The Mali-G71 is rumored to outperform the GPU used in Qualcomm's upcoming Snapdragon 830, raising questions over whether Samsung will once again use a mix of Snapdragon SoCs and Exynos processors in various regions.

Galaxy S7 camera

Galaxy S8 cameras

Cameras are one area of smartphone hardware that has yet to plateau, and in the past year we've seen plenty of innovation in this area from Apple, Google, Huawei and of course Samsung.

Samsung focused on low light performance in its 2016 flagships, and we'd expect this trend to continue into the next generation Galaxy phones — expect brighter lenses and bigger pixels, and for Samsung to likely remain around the sweet spot of 12 megapixels for its main camera.

But there's been speculation over whether Samsung might take inspiration from the iPhone 7 Plus's unique telephoto camera. As a company that's always sought feature parity with Apple, we wouldn't be surprised if a next-gen Galaxy eventually incorporates a second lens for clearer zoomed-in shots.

Galaxy S8 AI Assistant

AI is becoming ever more important in consumer tech, as evidenced by products like Google Assistant, Apple's Siri and Amazon's Alexa. Samsung is rumored to be getting in on the AI game with its next smartphone launch, with technology from its recent acquisition, Viv.

With Viv, Samsung will be able to unlock and offer new service experiences for its customers, including one that simplifies user interfaces, understands the context of the user and offers the user the most appropriate and convenient suggestions and recommendations.

Viv was built with both consumers and developers in mind. This dual focus is also what attracted us to Viv as an ideal candidate to integrate with Samsung home appliances, wearables and more, as the paradigm of how we interact with technology shifts to intelligent interfaces and voice control.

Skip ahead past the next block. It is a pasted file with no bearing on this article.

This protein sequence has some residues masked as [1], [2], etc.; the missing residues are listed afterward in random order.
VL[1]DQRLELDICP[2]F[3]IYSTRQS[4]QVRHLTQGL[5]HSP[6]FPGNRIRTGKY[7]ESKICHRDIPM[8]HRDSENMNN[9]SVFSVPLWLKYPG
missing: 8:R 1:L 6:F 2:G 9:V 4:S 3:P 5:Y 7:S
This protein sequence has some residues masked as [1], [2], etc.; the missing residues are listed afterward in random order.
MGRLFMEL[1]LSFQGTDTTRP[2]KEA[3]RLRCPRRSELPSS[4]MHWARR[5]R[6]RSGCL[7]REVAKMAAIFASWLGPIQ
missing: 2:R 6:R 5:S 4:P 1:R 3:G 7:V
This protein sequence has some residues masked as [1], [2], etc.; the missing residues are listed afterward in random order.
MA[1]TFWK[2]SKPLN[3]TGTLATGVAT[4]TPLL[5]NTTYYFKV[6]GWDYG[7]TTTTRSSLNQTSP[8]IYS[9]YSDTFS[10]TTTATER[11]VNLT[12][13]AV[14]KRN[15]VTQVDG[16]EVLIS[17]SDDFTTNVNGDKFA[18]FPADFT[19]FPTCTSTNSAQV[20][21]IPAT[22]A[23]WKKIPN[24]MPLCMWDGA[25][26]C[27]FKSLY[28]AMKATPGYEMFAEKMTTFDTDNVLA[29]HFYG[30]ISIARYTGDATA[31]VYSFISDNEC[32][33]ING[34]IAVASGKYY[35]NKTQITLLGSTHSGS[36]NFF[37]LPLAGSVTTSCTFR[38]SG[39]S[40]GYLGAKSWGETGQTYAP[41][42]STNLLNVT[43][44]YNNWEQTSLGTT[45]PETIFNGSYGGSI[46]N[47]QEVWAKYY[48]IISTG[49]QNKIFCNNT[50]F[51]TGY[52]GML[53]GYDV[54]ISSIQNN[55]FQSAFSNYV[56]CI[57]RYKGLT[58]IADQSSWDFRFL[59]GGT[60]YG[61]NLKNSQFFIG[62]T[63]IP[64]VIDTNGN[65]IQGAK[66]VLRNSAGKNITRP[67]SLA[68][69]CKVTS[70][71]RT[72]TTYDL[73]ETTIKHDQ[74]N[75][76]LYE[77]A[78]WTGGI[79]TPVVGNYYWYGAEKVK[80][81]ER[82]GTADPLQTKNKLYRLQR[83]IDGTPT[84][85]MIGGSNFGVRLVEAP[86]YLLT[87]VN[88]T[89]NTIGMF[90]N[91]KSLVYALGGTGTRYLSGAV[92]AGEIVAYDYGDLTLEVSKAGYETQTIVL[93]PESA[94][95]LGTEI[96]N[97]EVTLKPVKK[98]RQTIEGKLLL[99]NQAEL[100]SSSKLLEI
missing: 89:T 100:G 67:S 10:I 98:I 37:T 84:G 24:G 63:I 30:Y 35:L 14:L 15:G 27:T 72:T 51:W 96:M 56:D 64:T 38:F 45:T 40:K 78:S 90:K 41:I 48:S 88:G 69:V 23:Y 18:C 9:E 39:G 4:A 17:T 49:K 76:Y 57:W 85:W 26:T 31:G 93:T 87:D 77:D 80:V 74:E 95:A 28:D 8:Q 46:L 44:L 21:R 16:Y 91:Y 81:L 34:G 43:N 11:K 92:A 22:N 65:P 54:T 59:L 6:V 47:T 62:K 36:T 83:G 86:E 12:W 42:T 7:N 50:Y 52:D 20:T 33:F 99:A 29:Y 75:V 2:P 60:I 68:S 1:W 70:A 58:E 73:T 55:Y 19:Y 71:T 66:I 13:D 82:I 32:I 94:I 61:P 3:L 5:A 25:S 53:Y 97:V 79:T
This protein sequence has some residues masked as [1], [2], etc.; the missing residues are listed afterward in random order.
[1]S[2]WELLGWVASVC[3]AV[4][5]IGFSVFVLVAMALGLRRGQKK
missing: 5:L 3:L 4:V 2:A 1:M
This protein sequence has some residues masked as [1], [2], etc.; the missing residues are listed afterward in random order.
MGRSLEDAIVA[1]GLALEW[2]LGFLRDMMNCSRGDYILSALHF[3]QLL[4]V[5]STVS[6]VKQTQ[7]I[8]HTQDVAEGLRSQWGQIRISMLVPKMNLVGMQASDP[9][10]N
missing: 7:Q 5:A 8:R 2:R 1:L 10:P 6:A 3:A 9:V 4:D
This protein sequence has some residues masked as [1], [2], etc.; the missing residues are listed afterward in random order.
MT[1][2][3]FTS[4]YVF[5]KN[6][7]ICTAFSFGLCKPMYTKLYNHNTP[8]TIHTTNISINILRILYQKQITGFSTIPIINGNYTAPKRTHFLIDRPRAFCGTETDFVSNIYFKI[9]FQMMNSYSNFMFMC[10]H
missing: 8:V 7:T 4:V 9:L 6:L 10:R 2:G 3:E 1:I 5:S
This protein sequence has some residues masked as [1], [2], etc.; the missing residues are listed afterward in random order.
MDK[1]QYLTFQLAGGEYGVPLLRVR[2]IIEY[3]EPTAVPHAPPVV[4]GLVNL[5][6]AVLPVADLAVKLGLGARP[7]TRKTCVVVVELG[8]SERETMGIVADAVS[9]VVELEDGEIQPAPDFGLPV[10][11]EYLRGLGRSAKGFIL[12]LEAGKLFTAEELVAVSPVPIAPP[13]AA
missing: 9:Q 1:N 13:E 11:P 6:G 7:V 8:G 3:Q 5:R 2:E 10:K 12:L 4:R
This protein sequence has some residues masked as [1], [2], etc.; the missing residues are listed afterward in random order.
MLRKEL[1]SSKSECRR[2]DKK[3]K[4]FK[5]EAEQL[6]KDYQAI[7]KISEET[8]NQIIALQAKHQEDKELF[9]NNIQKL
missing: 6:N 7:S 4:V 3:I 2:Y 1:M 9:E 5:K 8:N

So the potential of Viv extends far beyond Samsung's relatively crude voice assistant, S Voice, which debuted more than four years ago on the Galaxy S3. There've even been reports that the GS8 may feature its own dedicated VR key.

Based on a recent trademark filing, SamMobile theorizes that "Bixby" could be the name for Samsung's upcoming AI assistant. It's a quirky monicker, but one that might just stick in the minds of consumers.

Fira Barcelona

Galaxy S8 release date

An unveiling at or around Mobile World Congress is a good bet.

For the past three years, Samsung's flagship phones have broken cover right before Mobile World Congress in Barcelona, Spain. This year's MWC show begins February 27, so an announcement date shortly before this would seem to be a good bet.

There's been some speculation that Samsung might seek to launch the Galaxy S8 earlier than previous years in order to counter the fallout from the Galaxy Note 7. While this is certainly possible, we're not sure appearing to rush a product to market after a previous model suffered serious quality assurance issues would be seen as a good thing.

Contrarywise, there've also been reports from The Wall Street Journal that Samsung may hold back as late as April to get everything just right. Such a move would have the firm leaning on the Galaxy S7 series for up to 14 months. That would be a much longer wait than usual, but it's understandable that Samsung might want to hold back and make doubly sure there are no quality issues before the phone ships.

However Samsung handles the launch of the Galaxy S8, expect the specter of the Note 7 to remain, and for Samsung to underscore additional steps it's taking this time around to ensure the new phone is safe.

In light of recent events, the Galaxy S8 will be a vitally important launch for Samsung, as it looks to recover its reputation, and move past the biggest crisis in its corporate history.